ocean liner It must be said that I find Jane McDonald’s TV programmes on Channel 5 about cruises infinitely more entertaining than this exhibition.

Call me by your name

Call me by your name

Elliot & OliverI have heard so many good things about this film and on Thurs me and Dave went to see it at the Prince Charles Cinema in Leicester Square. And what a wonderful film it is.

Set in 1983 northern Italy, it is the story of the romance between a 17 year old precocious teenager (Elliot) and the older, brasher visiting American post-doc student (Oliver). It’s certainly not lovey dovey and shows all the confusion both of them would have had over how they felt and what they should do. Beautiful cinematography and it paints a great picture of a time when being gay wasn’t totally OK but the impact of AIDS hadn’t really started.

Italian dinnerThere are some annoying bits. The father’s acceptance speech to his son is just something that I don’t believe would have happened in the early eighties and not that likely even now.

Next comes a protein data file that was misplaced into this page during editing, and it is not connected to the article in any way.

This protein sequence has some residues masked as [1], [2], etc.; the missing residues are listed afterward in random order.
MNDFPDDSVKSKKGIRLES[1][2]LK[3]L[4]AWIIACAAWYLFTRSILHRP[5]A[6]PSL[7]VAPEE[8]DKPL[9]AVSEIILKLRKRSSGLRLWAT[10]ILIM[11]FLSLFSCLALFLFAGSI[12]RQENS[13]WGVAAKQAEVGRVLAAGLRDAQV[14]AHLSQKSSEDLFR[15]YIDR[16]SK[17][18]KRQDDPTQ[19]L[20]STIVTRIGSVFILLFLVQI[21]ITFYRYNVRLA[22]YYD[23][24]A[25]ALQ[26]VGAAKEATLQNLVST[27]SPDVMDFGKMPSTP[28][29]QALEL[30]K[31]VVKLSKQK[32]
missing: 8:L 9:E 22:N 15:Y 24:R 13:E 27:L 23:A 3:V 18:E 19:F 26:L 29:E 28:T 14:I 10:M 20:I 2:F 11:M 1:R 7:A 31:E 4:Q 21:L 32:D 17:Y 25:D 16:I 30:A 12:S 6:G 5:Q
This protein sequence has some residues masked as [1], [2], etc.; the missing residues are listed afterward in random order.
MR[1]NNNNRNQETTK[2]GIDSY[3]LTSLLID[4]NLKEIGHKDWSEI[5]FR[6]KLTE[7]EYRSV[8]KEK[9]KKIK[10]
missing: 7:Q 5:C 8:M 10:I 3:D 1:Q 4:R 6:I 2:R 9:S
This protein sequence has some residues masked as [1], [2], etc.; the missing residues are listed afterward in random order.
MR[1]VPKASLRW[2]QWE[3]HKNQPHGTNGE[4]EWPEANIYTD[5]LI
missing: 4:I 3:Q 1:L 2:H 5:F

Also, we know about Elliot’s dabbling with girls but we don’t really see Oliver’s though I am pretty sure he was playing off both Elliot and his Italian girl. Indeed, both of the main characters are quite annoying in their own ways; it is hard to like either of them completely. But one of my favourite things is the way the film splits between English, French and Italian constantly whilst showing European quality of life at its best. I love languages and I love Europe so what was there not to like?